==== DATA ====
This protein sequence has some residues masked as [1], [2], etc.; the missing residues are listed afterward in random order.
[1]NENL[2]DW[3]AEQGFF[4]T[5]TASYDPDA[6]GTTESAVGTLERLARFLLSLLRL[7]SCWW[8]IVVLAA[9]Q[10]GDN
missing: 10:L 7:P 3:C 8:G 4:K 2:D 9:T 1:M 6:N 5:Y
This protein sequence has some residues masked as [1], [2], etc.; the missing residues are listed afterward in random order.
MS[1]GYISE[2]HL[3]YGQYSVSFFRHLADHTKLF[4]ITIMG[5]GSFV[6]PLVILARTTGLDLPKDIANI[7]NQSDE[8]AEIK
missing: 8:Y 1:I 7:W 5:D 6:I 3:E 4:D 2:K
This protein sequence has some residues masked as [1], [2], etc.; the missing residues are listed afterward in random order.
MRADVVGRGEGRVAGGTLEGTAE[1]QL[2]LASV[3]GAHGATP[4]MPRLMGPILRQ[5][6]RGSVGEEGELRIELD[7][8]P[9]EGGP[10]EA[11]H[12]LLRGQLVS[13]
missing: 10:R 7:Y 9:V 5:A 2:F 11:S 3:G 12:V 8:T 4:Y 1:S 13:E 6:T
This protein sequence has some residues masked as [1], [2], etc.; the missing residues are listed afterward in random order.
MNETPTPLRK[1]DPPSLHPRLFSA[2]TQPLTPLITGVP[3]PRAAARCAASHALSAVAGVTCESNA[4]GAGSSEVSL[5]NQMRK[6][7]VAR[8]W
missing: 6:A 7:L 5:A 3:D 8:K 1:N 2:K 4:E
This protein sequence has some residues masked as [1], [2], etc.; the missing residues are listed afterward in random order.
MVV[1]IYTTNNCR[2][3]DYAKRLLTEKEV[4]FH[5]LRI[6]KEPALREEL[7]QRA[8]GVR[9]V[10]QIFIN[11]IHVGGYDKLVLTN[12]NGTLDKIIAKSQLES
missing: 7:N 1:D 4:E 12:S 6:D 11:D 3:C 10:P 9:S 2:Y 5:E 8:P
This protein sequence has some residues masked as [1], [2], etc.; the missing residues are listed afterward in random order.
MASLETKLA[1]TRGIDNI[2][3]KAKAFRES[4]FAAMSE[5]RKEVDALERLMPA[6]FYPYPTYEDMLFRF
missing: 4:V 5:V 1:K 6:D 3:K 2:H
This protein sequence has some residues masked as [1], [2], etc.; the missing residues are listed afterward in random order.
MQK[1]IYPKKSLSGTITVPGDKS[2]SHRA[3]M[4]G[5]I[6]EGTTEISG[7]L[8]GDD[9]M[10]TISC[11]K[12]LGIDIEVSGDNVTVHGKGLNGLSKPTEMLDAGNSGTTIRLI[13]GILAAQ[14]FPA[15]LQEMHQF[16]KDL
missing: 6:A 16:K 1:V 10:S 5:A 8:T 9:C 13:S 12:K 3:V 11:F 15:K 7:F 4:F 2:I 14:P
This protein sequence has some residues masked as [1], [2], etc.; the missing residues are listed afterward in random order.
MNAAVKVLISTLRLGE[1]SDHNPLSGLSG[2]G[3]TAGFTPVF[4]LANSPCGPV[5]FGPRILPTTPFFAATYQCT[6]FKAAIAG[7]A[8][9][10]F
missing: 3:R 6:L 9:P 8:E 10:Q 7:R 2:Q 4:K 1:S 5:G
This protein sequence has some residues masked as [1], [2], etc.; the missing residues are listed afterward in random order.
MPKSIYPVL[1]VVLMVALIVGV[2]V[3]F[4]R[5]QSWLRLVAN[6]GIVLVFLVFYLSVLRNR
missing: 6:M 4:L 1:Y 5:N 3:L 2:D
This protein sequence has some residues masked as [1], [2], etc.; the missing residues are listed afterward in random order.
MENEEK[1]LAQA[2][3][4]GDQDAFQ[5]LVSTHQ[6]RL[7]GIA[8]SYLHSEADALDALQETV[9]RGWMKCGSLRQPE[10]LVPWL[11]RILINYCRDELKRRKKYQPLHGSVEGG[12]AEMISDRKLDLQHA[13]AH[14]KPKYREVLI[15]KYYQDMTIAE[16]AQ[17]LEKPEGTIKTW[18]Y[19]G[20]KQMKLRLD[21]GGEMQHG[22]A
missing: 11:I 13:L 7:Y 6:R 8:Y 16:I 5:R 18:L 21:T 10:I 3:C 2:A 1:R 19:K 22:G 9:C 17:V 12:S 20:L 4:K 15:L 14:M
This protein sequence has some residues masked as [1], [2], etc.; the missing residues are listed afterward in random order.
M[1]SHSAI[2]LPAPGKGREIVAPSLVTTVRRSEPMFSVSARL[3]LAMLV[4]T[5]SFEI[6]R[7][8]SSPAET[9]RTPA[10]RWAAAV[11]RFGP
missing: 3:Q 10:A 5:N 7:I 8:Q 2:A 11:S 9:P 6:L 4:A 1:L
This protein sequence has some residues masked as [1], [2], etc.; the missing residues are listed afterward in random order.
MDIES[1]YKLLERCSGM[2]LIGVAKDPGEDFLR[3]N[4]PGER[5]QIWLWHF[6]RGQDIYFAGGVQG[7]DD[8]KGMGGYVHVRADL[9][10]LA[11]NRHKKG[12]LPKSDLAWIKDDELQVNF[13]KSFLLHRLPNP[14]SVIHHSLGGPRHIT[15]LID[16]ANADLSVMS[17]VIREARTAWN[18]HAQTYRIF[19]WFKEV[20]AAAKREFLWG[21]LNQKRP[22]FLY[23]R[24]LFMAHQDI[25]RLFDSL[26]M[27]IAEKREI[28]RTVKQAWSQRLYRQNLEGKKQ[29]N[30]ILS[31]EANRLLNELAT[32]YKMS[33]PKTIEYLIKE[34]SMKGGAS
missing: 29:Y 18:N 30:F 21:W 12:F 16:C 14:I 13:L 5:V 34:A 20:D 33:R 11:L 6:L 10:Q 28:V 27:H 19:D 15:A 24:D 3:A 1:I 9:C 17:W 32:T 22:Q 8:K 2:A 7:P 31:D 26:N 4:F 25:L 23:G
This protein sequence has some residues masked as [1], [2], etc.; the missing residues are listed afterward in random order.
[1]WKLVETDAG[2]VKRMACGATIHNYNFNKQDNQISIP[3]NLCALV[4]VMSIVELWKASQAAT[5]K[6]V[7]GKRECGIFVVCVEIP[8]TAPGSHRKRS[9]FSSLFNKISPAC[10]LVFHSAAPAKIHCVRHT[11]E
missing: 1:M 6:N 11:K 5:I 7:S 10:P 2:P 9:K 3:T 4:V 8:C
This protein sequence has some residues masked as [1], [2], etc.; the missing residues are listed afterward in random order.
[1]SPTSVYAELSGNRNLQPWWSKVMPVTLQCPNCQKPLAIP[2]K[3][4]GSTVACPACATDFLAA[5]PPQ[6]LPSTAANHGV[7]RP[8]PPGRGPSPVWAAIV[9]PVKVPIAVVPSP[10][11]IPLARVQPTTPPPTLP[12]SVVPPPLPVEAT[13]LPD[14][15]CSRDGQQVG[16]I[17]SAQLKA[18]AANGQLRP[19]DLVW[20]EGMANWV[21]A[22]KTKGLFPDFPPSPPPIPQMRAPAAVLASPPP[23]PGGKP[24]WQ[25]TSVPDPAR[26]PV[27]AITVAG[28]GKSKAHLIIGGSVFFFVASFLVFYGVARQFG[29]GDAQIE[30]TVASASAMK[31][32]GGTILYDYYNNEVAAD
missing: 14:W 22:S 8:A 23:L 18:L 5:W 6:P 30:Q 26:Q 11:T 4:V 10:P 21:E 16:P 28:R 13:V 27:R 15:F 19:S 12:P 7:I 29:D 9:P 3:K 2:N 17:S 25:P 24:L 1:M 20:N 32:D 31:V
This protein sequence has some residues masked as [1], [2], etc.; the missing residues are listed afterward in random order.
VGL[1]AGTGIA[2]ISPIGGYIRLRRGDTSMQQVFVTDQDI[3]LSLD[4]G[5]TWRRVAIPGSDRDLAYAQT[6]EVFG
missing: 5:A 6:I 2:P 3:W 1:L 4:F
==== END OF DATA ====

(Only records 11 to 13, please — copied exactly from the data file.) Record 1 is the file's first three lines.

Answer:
This protein sequence has some residues masked as [1], [2], etc.; the missing residues are listed afterward in random order.
M[1]SHSAI[2]LPAPGKGREIVAPSLVTTVRRSEPMFSVSARL[3]LAMLV[4]T[5]SFEI[6]R[7][8]SSPAET[9]RTPA[10]RWAAAV[11]RFGP
missing: 3:Q 10:A 5:N 7:I 8:Q 2:A 11:S 9:P 6:L 4:A 1:L
This protein sequence has some residues masked as [1], [2], etc.; the missing residues are listed afterward in random order.
MDIES[1]YKLLERCSGM[2]LIGVAKDPGEDFLR[3]N[4]PGER[5]QIWLWHF[6]RGQDIYFAGGVQG[7]DD[8]KGMGGYVHVRADL[9][10]LA[11]NRHKKG[12]LPKSDLAWIKDDELQVNF[13]KSFLLHRLPNP[14]SVIHHSLGGPRHIT[15]LID[16]ANADLSVMS[17]VIREARTAWN[18]HAQTYRIF[19]WFKEV[20]AAAKREFLWG[21]LNQKRP[22]FLY[23]R[24]LFMAHQDI[25]RLFDSL[26]M[27]IAEKREI[28]RTVKQAWSQRLYRQNLEGKKQ[29]N[30]ILS[31]EANRLLNELAT[32]YKMS[33]PKTIEYLIKE[34]SMKGGAS
missing: 29:Y 18:N 30:F 21:W 12:F 16:C 14:I 13:L 5:V 34:A 20:D 33:R 11:L 6:L 10:Q 28:V 27:H 19:D 15:A 24:D 3:A 1:I 9:C 17:W 32:T 22:Q 8:K 2:A 7:P 31:D 26:N 4:F 25:L 23:G
This protein sequence has some residues masked as [1], [2], etc.; the missing residues are listed afterward in random order.
[1]WKLVETDAG[2]VKRMACGATIHNYNFNKQDNQISIP[3]NLCALV[4]VMSIVELWKASQAAT[5]K[6]V[7]GKRECGIFVVCVEIP[8]TAPGSHRKRS[9]FSSLFNKISPAC[10]LVFHSAAPAKIHCVRHT[11]E
missing: 1:M 6:N 11:K 5:I 7:S 10:P 2:P 9:K 3:T 4:V 8:C